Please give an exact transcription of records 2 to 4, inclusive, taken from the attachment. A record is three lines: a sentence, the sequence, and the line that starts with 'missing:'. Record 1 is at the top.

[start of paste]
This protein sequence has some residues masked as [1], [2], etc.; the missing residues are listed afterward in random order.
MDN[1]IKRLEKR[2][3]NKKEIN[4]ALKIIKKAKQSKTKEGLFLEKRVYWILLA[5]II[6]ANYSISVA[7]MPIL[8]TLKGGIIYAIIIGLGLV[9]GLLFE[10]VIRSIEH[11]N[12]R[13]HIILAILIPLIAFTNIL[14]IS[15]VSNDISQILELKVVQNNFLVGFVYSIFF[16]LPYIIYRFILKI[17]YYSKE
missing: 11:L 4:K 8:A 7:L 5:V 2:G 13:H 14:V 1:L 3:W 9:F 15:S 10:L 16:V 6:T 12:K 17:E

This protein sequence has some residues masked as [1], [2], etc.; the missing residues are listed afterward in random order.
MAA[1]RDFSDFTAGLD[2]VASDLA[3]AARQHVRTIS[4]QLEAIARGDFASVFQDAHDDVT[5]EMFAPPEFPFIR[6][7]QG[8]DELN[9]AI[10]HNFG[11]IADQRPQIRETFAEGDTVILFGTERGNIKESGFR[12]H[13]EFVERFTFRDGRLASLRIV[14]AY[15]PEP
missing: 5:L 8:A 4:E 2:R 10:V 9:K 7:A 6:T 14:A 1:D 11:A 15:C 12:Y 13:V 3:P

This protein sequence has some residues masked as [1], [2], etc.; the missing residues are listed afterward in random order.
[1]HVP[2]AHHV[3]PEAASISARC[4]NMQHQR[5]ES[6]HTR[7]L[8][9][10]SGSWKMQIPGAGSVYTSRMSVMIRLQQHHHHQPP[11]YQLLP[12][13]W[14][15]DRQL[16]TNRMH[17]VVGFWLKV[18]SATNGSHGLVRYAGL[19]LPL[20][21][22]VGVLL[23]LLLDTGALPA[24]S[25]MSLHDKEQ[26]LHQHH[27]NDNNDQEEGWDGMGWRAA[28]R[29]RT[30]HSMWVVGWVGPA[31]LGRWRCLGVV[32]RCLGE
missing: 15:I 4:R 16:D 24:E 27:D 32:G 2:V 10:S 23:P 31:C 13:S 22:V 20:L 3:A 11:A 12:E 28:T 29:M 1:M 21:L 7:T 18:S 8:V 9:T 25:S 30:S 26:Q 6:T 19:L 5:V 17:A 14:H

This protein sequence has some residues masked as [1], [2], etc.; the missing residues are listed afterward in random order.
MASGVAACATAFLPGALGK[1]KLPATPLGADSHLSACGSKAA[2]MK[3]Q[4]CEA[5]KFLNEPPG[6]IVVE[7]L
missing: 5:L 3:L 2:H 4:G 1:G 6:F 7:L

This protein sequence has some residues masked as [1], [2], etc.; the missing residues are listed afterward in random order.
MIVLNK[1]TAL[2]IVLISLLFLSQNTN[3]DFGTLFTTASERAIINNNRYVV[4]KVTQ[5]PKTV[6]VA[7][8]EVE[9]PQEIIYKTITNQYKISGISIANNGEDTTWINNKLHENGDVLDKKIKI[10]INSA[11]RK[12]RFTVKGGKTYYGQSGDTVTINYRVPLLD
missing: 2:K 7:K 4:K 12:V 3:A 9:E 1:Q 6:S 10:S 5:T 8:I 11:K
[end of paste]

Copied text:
This protein sequence has some residues masked as [1], [2], etc.; the missing residues are listed afterward in random order.
MAA[1]RDFSDFTAGLD[2]VASDLA[3]AARQHVRTIS[4]QLEAIARGDFASVFQDAHDDVT[5]EMFAPPEFPFIR[6][7]QG[8]DELN[9]AI[10]HNFG[11]IADQRPQIRETFAEGDTVILFGTERGNIKESGFR[12]H[13]EFVERFTFRDGRLASLRIV[14]AY[15]PEP
missing: 5:L 8:A 4:E 2:R 10:V 9:K 7:A 6:T 14:A 1:D 11:A 15:C 12:Y 13:V 3:P

This protein sequence has some residues masked as [1], [2], etc.; the missing residues are listed afterward in random order.
[1]HVP[2]AHHV[3]PEAASISARC[4]NMQHQR[5]ES[6]HTR[7]L[8][9][10]SGSWKMQIPGAGSVYTSRMSVMIRLQQHHHHQPP[11]YQLLP[12][13]W[14][15]DRQL[16]TNRMH[17]VVGFWLKV[18]SATNGSHGLVRYAGL[19]LPL[20][21][22]VGVLL[23]LLLDTGALPA[24]S[25]MSLHDKEQ[26]LHQHH[27]NDNNDQEEGWDGMGWRAA[28]R[29]RT[30]HSMWVVGWVGPA[31]LGRWRCLGVV[32]RCLGE
missing: 15:I 4:R 16:D 24:E 27:D 32:G 2:V 10:S 23:P 31:C 13:S 22:V 20:L 3:A 11:A 12:E 28:T 29:M 1:M 21:L 7:T 18:S 8:V 9:T 25:S 30:S 26:Q 6:T 19:L 5:V 17:A 14:H

This protein sequence has some residues masked as [1], [2], etc.; the missing residues are listed afterward in random order.
MASGVAACATAFLPGALGK[1]KLPATPLGADSHLSACGSKAA[2]MK[3]Q[4]CEA[5]KFLNEPPG[6]IVVE[7]L
missing: 5:L 3:L 2:H 4:G 1:G 6:F 7:L